UMass Sesquicentennial

A method of estimating bulk potential permeability in fractured-rock aquifers using field-derived fracture data and type curves

TitleA method of estimating bulk potential permeability in fractured-rock aquifers using field-derived fracture data and type curves
Publication TypeJournal Article
Year of Publication2013
AuthorsManda, AK, Mabee, SB, Boutt, DF, Cooke, ML
JournalHydrogeology Journal
Pagination357 - 369
Date Published2013/03/01/
PublisherSpringer : Berlin - Heidelberg, Germany
ISBN Number1431217414350157
Keywords#StaffPubs, aquifers, boundary conditions, eastern Massachusetts, fractured materials, fractures, ground water, Hydrogeology 21, massachusetts, Nashoba terrane, naturally fractured reservoirs, numerical models, permeability, prediction, pump tests, simulation, two-dimensional models, United States

A method is devised for estimating the potential permeability of fracture networks from attributes of fractures observed in outcrop. The technique, which is intended as a complement to traditional approaches, is based on type curves that represent various combinations of fracture lengths, fracture orientations and proportions (i.e., intensities) of fractures that participate in flow. Numerical models are used to derive the type curves. To account for variations in fracture aperture, a permeability ratio (R) defined as the permeability of a fracture network in a domain divided by the permeability of a single fracture with identical fracture apertures, is used as a dependent variable to derive the type curves. The technique works by determining the point on the type curve that represents the fracture characteristics collected in the field. To test the performance of the technique, permeabilities that were derived from fractured-rock aquifers of eastern Massachusetts (USA) are compared to permeabilities predicted by the technique. Results indicate that permeabilities estimated from type curves are within an order of magnitude of permeabilities derived from field tests. First-order estimates of fracture-network permeability can, therefore, be easily and quickly acquired with this technique before more robust and expensive methods are utilized in the field. Copyright 2012 Springer-Verlag Berlin Heidelberg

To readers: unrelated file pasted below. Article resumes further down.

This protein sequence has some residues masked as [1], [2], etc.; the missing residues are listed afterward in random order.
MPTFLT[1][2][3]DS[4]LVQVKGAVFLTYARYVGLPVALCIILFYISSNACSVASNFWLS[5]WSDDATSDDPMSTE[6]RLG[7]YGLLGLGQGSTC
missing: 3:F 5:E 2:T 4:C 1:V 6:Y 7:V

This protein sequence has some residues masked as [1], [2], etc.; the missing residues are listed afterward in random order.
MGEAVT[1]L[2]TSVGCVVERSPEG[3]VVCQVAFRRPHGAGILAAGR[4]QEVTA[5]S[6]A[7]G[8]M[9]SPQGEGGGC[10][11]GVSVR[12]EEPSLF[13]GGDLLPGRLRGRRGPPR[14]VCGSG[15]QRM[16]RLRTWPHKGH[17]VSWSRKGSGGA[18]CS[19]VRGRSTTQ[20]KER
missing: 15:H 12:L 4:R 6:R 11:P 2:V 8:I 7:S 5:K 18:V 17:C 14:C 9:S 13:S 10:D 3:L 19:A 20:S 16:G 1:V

Short TitleHydrogeology Journal
For more info contact: 


The MA Geological Survey
Department of Geosciences
269 Morrill Science Center
University of Massachusetts
611 North Pleasant Street
Amherst, MA 01003-9297

Contact Us

Ph: (413) 545-4814
Fax: (413) 545-1200

stategeologist at geo dot umass dot edu

Follow us!